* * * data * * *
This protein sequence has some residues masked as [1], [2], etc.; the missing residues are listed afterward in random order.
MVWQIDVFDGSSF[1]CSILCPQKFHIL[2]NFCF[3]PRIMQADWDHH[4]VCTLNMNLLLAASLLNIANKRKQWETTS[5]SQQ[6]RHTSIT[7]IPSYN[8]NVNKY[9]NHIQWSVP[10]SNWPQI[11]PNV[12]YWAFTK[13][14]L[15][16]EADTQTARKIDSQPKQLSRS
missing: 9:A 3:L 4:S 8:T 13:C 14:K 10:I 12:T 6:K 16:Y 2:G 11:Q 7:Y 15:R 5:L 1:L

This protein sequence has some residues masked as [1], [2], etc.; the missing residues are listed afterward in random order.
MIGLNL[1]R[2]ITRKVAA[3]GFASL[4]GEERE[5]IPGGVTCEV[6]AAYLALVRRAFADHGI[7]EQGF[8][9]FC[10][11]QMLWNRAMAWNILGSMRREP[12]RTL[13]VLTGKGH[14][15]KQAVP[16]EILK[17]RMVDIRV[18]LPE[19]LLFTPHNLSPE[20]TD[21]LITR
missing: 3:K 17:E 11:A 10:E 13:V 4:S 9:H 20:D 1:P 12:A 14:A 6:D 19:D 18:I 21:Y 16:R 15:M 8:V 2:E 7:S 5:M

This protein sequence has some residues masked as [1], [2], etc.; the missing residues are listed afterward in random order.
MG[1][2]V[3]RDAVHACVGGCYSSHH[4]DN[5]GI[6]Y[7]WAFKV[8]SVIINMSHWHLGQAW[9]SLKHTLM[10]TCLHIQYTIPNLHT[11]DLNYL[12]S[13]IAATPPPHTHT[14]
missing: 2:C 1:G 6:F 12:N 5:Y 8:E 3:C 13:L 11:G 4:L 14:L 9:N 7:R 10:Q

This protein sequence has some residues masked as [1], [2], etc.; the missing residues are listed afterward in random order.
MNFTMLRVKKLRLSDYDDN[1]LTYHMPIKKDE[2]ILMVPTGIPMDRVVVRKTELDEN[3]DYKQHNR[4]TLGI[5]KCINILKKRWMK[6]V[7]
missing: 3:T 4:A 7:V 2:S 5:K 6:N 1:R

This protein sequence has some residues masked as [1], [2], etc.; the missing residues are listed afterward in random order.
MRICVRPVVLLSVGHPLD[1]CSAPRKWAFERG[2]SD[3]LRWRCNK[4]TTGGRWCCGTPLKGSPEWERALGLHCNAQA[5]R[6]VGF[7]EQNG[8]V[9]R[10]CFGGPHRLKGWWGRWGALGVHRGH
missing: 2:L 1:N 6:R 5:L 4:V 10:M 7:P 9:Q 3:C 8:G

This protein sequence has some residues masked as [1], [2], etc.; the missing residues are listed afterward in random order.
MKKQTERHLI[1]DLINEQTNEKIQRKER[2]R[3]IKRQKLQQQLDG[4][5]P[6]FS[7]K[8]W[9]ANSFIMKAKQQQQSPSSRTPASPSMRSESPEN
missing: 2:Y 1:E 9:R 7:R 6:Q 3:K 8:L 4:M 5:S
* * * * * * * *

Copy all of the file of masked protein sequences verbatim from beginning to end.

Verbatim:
This protein sequence has some residues masked as [1], [2], etc.; the missing residues are listed afterward in random order.
MVWQIDVFDGSSF[1]CSILCPQKFHIL[2]NFCF[3]PRIMQADWDHH[4]VCTLNMNLLLAASLLNIANKRKQWETTS[5]SQQ[6]RHTSIT[7]IPSYN[8]NVNKY[9]NHIQWSVP[10]SNWPQI[11]PNV[12]YWAFTK[13][14]L[15][16]EADTQTARKIDSQPKQLSRS
missing: 9:A 3:L 4:S 8:T 13:C 14:K 10:I 12:T 6:K 16:Y 2:G 11:Q 7:Y 15:R 5:L 1:L

This protein sequence has some residues masked as [1], [2], etc.; the missing residues are listed afterward in random order.
MIGLNL[1]R[2]ITRKVAA[3]GFASL[4]GEERE[5]IPGGVTCEV[6]AAYLALVRRAFADHGI[7]EQGF[8][9]FC[10][11]QMLWNRAMAWNILGSMRREP[12]RTL[13]VLTGKGH[14][15]KQAVP[16]EILK[17]RMVDIRV[18]LPE[19]LLFTPHNLSPE[20]TD[21]LITR
missing: 3:K 17:E 11:A 10:E 13:V 4:S 9:H 20:D 1:P 12:A 14:A 6:D 19:D 18:I 21:Y 16:R 15:M 8:V 2:E 7:S 5:M

This protein sequence has some residues masked as [1], [2], etc.; the missing residues are listed afterward in random order.
MG[1][2]V[3]RDAVHACVGGCYSSHH[4]DN[5]GI[6]Y[7]WAFKV[8]SVIINMSHWHLGQAW[9]SLKHTLM[10]TCLHIQYTIPNLHT[11]DLNYL[12]S[13]IAATPPPHTHT[14]
missing: 2:C 1:G 6:F 12:N 5:Y 8:E 3:C 13:L 11:G 4:L 14:L 9:N 7:R 10:Q

This protein sequence has some residues masked as [1], [2], etc.; the missing residues are listed afterward in random order.
MNFTMLRVKKLRLSDYDDN[1]LTYHMPIKKDE[2]ILMVPTGIPMDRVVVRKTELDEN[3]DYKQHNR[4]TLGI[5]KCINILKKRWMK[6]V[7]
missing: 3:T 4:A 7:V 2:S 5:K 6:N 1:R

This protein sequence has some residues masked as [1], [2], etc.; the missing residues are listed afterward in random order.
MRICVRPVVLLSVGHPLD[1]CSAPRKWAFERG[2]SD[3]LRWRCNK[4]TTGGRWCCGTPLKGSPEWERALGLHCNAQA[5]R[6]VGF[7]EQNG[8]V[9]R[10]CFGGPHRLKGWWGRWGALGVHRGH
missing: 2:L 1:N 6:R 5:L 4:V 10:M 7:P 9:Q 3:C 8:G

This protein sequence has some residues masked as [1], [2], etc.; the missing residues are listed afterward in random order.
MKKQTERHLI[1]DLINEQTNEKIQRKER[2]R[3]IKRQKLQQQLDG[4][5]P[6]FS[7]K[8]W[9]ANSFIMKAKQQQQSPSSRTPASPSMRSESPEN
missing: 2:Y 1:E 9:R 7:R 6:Q 3:K 8:L 4:M 5:S